Cigarette butts and other postconsumer products from tobacco use are the most common waste elements picked up worldwide each year during environmental cleanups. Under the environmental principle of Extended Producer Responsibility, tobacco product manufacturers may be held responsible for collection, transport, processing and safe disposal of tobacco product waste (TPW). Legislation has been applied to other toxic and hazardous postconsumer waste products such as paints, pesticide containers and unused pharmaceuticals, to reduce, prevent and mitigate their environmental impacts. Additional product stewardship (PS) requirements may be necessary for other stakeholders and beneficiaries of tobacco product sales and use, especially suppliers, retailers and consumers, in order to ensure effective TPW reduction. This report describes how a Model Tobacco Waste Act may be adopted by national and subnational jurisdictions to address the environmental impacts of TPW. Such a law will also reduce tobacco use and its health consequences by raising attention to the environmental hazards of TPW, increasing the price of tobacco products, and reducing the number of tobacco product retailers. Published by the BMJ Publishing Group Limited. For permission to use (where not already granted under a licence) please go to http://www.bmj.com/company/products-services/rights-and-licensing/.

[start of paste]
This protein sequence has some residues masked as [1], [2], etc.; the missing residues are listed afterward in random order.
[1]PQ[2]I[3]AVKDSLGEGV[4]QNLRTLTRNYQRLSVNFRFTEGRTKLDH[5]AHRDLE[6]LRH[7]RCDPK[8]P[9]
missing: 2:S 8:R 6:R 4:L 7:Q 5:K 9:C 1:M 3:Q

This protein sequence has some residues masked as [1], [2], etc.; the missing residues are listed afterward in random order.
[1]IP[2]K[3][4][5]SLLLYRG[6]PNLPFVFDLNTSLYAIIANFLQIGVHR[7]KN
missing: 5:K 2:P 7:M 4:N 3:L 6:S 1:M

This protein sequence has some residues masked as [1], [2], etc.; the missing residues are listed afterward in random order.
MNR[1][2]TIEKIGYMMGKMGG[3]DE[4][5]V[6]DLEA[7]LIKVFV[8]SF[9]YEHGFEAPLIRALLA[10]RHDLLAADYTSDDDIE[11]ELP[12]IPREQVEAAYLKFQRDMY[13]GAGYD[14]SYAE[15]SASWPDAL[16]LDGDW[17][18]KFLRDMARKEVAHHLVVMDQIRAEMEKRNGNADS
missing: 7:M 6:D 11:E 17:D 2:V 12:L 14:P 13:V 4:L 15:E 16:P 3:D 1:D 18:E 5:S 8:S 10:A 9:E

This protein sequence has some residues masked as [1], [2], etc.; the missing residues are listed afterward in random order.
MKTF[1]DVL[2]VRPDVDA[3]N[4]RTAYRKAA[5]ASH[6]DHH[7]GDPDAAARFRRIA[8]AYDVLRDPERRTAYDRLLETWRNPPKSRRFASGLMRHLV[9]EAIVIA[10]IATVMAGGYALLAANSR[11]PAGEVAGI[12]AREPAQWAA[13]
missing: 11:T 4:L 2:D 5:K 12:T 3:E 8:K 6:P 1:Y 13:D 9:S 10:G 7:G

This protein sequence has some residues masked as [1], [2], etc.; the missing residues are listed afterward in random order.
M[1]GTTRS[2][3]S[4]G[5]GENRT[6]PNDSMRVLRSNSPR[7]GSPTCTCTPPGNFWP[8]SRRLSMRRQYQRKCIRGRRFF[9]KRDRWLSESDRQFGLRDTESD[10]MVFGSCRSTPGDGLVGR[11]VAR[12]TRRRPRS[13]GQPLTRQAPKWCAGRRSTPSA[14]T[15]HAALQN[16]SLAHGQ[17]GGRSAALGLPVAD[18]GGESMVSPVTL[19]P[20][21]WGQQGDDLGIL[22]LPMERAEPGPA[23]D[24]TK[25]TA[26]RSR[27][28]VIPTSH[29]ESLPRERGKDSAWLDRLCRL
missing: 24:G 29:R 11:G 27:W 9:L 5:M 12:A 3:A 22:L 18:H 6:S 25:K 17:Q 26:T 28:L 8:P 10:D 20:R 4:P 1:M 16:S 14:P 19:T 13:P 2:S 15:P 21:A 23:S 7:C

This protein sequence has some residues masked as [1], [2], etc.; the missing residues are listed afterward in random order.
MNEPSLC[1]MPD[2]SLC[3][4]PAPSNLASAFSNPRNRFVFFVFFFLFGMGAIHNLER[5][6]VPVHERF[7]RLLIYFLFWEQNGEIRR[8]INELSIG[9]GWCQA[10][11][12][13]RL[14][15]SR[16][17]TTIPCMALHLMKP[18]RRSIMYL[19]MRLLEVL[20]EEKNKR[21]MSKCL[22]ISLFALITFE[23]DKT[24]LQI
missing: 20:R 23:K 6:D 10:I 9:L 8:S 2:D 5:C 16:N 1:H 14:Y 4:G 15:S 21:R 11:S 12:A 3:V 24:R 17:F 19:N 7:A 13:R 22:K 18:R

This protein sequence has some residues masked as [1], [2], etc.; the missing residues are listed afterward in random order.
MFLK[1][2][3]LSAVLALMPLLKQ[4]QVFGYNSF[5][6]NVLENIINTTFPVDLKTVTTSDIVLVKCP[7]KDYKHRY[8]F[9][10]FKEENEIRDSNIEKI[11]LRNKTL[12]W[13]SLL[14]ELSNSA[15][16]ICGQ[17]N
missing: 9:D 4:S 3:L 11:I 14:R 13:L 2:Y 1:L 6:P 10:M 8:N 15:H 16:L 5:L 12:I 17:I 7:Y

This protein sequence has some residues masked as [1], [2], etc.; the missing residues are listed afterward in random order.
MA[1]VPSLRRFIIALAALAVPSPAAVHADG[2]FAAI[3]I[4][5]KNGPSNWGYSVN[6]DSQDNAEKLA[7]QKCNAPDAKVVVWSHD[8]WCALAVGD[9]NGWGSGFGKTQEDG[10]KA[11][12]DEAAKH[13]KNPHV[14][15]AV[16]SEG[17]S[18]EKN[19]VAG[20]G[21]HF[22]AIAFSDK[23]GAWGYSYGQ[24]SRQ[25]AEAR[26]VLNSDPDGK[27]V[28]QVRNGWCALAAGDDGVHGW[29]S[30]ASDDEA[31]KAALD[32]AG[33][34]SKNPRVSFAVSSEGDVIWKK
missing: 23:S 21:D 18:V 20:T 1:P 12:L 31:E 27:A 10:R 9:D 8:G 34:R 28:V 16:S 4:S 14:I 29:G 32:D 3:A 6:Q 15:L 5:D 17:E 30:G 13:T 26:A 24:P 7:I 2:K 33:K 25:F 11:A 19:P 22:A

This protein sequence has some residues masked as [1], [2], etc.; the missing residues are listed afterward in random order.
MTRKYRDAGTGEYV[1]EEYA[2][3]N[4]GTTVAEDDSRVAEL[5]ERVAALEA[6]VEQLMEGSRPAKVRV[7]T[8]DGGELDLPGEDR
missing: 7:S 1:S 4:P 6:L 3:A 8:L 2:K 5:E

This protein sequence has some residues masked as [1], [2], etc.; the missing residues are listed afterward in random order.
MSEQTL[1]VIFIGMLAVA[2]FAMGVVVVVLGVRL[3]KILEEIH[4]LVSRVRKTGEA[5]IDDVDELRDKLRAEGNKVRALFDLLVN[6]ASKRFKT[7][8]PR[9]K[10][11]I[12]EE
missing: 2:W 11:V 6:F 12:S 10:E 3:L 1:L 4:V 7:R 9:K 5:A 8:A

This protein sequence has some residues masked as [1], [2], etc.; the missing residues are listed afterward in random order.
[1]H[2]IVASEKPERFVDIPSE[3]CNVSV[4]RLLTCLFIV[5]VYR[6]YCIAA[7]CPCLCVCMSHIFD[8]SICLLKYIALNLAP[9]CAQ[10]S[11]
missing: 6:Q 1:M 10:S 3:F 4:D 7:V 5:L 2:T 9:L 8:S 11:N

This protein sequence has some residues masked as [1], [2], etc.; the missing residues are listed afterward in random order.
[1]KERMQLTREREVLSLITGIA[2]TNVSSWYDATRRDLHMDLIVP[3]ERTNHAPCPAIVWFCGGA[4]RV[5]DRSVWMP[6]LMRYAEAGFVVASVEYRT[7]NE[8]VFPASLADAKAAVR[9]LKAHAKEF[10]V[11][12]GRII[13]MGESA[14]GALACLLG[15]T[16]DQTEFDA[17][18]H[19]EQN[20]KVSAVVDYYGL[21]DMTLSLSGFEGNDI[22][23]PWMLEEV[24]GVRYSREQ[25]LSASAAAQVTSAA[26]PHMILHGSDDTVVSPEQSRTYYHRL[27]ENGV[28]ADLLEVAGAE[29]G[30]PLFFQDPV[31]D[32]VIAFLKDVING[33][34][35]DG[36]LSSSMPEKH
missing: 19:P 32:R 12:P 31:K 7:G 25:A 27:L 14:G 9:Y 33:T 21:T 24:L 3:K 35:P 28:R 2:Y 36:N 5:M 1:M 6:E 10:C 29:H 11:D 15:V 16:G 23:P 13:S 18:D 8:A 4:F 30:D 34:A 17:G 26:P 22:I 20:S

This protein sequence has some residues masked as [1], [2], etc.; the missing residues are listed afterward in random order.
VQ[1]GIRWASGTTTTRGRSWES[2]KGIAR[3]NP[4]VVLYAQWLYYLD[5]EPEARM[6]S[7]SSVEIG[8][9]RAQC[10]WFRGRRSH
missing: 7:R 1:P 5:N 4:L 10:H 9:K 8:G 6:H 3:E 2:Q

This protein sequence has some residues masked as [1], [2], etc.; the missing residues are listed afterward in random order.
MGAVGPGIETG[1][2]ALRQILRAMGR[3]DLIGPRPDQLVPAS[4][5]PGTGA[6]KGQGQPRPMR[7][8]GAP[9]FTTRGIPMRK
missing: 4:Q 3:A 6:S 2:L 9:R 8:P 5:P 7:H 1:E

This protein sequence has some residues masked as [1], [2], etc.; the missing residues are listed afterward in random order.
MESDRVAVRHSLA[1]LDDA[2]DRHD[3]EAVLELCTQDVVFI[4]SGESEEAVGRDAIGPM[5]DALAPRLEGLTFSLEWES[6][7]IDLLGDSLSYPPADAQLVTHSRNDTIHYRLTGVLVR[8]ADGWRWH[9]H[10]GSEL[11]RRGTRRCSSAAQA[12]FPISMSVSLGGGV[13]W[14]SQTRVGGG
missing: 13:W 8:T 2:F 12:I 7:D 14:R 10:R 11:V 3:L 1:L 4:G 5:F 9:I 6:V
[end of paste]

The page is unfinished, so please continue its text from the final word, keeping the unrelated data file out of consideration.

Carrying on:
9. Tobacco Retail Outlet Density and Young Adult Tobacco Initiation.

    Science.gov (United States)

    Cantrell, Jennifer; Pearson, Jennifer L; Anesetti-Rothermel, Andrew; Xiao, Haijun; Kirchner, Thomas R; Vallone, Donna

    2016-02-01